Insolvency Law Committee on Cross-border Insolvency

Report Summary

Insolvency Law Committee on Cross-border Insolvency

  • The Insolvency Law Committee (Chair: Mr. Injeti Srinivas) submitted it second report to the Ministry of Corporate Affairs on October 16, 2018 recommending amendments in the Insolvency and Bankruptcy Code, 2016 with respect to cross-border insolvency. The Code provides a time-bound 180-day process to resolve insolvency of companies and in  The Committee proposed a draft ‘Part Z’ in the Code, based on an analysis of the UNCITRAL Model Law on Cross-Border Insolvency, 1997.  The Model Law provides a legal framework that states may adopt in their domestic legislation to deal with cross-border insolvency issues.  Key recommendations of the Committee include:
  • Applicability: The Committee recommended that at present, draft Part Z should be extended to corporate debtors only.
  • Duplicity of regimes: The Committee noted that currently the Companies Act, 2013 contains provisions to deal with insolvency of foreign companies.  It observed that once Part Z is enacted, it will result in a dual regime to handle insolvency of foreign companies.  It recommended that the Ministry of Corporate Affairs undertake a study of such provisions in the 2013 Act to assess whether to retain them.
  • Reciprocity: The Committee recommended that the Model Law may be adopted initially on a reciprocity basis.  This may be diluted subsequently upon re-examination.  Reciprocity indicates that a domestic court will recognise and enforce a foreign court’s judgment only if the foreign country has adopted similar legislation to the domestic country. 
  • Access to Foreign Representatives: The Model Law allows foreign insolvency professionals and foreign creditors access to domestic courts to seek remedies directly.   Direct access with regards to foreign creditors is envisaged under the Code even presently.  With respect to access by foreign insolvency professionals to Indian courts, the Committee recommended that the Central Government be empowered to devise a mechanism that is practicable in the current Indian legal framework.
  • Centre of Main Interests (COMI): The Model Law allows recognition of foreign proceedings and provides relief based on this recognition.  Relief may be provided if the foreign proceeding is a main proceeding or non-main proceeding.  If the domestic courts determine that the debtor has its COMI in a foreign country, such foreign proceedings will be recognised as the main proceedings.  This recognition will result in certain automatic relief, such as allowing foreign representatives greater powers in handling the debtor’s estate. 
  • For non-main proceedings, such relief is at the discretion of the domestic court. The Committee recommended that a list of indicative factors comprising COMI may be inserted through rule-making powers.  Such factors may include location of the debtor’s books and records, and location of financing.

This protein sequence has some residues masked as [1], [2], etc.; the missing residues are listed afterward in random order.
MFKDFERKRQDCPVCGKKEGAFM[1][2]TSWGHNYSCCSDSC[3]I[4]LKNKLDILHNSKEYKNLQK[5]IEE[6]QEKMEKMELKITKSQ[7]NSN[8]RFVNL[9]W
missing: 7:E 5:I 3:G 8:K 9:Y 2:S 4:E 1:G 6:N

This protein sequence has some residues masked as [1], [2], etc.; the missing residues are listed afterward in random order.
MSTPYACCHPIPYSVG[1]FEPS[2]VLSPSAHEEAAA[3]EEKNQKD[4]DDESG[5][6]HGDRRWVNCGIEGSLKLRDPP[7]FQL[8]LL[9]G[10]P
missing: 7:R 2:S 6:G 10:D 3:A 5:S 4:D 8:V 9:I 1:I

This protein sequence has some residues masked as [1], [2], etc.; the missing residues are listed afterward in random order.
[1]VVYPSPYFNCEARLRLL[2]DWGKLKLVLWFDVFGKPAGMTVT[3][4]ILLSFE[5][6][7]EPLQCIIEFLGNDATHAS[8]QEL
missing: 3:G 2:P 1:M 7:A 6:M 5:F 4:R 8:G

• Cooperation: The Model Law lays down the basic framework for cooperation between domestic and foreign courts, and domestic and foreign insolvency professionals.  Given that the infrastructure of adjudicating authorities under the Code is still evolving, the cooperation between Adjudicating Authorities and foreign courts is proposed to be subject to guidelines to be notified by the Central Government.
  • Concurrent Proceedings: The Model Law provides a framework for commencement of domestic insolvency proceedings, when a foreign insolvency proceeding has already commenced or vice versa.  It also provides for coordination of two or more concurrent insolvency proceedings in different countries by encouraging cooperation between courts.  The Committee recommended adopting provisions in relation to these in draft Part Z.
  • Public policy considerations: Part Z provides that the Adjudicating Authority may refuse to take action under the Code if it is contrary to public policy.  The Committee recommended that in proceedings where the Authority is of the opinion that a violation of public policy may be involved, a notice must be issued to the central government.  If the Authority does not issue notice, the central government may be empowered to apply to it directly.  

 

 DISCLAIMER: This document is being furnished to you for your information. You may choose to reproduce or redistribute this report for non-commercial purposes in part or in full to any other person with due acknowledgement of PRS Legislative Research (“PRS”).  The opinions expressed herein are entirely those of the author(s).  PRS makes every effort to use reliable and comprehensive information, but PRS does not represent that the contents of the report are accurate or complete.  PRS is an independent, not-for-profit group.  This document has been prepared without regard to the objectives or opinions of those who may receive it